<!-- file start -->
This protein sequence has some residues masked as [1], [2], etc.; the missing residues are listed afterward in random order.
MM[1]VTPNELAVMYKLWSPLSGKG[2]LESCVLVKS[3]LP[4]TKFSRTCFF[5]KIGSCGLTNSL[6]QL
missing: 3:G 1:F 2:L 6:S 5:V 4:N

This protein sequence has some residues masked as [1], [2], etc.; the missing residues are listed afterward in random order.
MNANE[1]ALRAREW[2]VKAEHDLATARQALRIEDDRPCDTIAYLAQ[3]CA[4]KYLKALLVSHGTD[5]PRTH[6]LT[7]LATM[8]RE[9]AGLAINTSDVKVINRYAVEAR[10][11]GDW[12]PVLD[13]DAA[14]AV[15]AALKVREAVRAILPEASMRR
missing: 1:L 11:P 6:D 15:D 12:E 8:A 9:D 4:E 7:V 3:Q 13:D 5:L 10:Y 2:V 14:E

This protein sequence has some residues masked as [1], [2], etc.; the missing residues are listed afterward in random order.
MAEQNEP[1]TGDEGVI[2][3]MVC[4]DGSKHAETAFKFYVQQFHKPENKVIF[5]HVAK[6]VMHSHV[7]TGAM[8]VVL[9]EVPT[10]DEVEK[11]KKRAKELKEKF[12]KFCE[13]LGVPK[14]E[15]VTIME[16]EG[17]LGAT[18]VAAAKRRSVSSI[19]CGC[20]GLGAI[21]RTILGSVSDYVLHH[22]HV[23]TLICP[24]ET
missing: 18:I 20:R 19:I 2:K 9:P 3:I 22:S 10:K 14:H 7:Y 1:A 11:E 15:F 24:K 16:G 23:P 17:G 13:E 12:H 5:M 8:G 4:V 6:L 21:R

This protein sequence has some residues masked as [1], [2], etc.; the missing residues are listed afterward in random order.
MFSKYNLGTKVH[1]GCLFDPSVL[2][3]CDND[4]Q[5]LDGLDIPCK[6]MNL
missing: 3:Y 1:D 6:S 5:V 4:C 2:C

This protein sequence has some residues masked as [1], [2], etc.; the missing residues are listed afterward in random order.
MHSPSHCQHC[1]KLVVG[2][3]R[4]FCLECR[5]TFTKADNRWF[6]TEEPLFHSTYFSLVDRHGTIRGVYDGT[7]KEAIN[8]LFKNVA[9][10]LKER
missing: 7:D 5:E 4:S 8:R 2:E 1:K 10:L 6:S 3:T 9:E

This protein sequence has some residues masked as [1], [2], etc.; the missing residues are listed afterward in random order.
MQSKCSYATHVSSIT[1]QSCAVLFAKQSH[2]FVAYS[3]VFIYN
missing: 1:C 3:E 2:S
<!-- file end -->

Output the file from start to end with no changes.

This protein sequence has some residues masked as [1], [2], etc.; the missing residues are listed afterward in random order.
MM[1]VTPNELAVMYKLWSPLSGKG[2]LESCVLVKS[3]LP[4]TKFSRTCFF[5]KIGSCGLTNSL[6]QL
missing: 3:G 1:F 2:L 6:S 5:V 4:N

This protein sequence has some residues masked as [1], [2], etc.; the missing residues are listed afterward in random order.
MNANE[1]ALRAREW[2]VKAEHDLATARQALRIEDDRPCDTIAYLAQ[3]CA[4]KYLKALLVSHGTD[5]PRTH[6]LT[7]LATM[8]RE[9]AGLAINTSDVKVINRYAVEAR[10][11]GDW[12]PVLD[13]DAA[14]AV[15]AALKVREAVRAILPEASMRR
missing: 1:L 11:P 6:D 15:D 12:E 8:A 9:D 4:E 7:V 3:Q 13:D 5:L 10:Y 2:V 14:E

This protein sequence has some residues masked as [1], [2], etc.; the missing residues are listed afterward in random order.
MAEQNEP[1]TGDEGVI[2][3]MVC[4]DGSKHAETAFKFYVQQFHKPENKVIF[5]HVAK[6]VMHSHV[7]TGAM[8]VVL[9]EVPT[10]DEVEK[11]KKRAKELKEKF[12]KFCE[13]LGVPK[14]E[15]VTIME[16]EG[17]LGAT[18]VAAAKRRSVSSI[19]CGC[20]GLGAI[21]RTILGSVSDYVLHH[22]HV[23]TLICP[24]ET
missing: 18:I 20:R 19:I 2:K 9:P 3:I 22:S 10:K 14:H 7:Y 1:A 11:E 15:F 24:K 16:G 23:P 17:G 13:E 12:H 5:M 8:G 4:V 6:L 21:R

This protein sequence has some residues masked as [1], [2], etc.; the missing residues are listed afterward in random order.
MFSKYNLGTKVH[1]GCLFDPSVL[2][3]CDND[4]Q[5]LDGLDIPCK[6]MNL
missing: 3:Y 1:D 6:S 5:V 4:C 2:C

This protein sequence has some residues masked as [1], [2], etc.; the missing residues are listed afterward in random order.
MHSPSHCQHC[1]KLVVG[2][3]R[4]FCLECR[5]TFTKADNRWF[6]TEEPLFHSTYFSLVDRHGTIRGVYDGT[7]KEAIN[8]LFKNVA[9][10]LKER
missing: 7:D 5:E 4:S 8:R 2:E 1:K 10:L 6:S 3:T 9:E

This protein sequence has some residues masked as [1], [2], etc.; the missing residues are listed afterward in random order.
MQSKCSYATHVSSIT[1]QSCAVLFAKQSH[2]FVAYS[3]VFIYN
missing: 1:C 3:E 2:S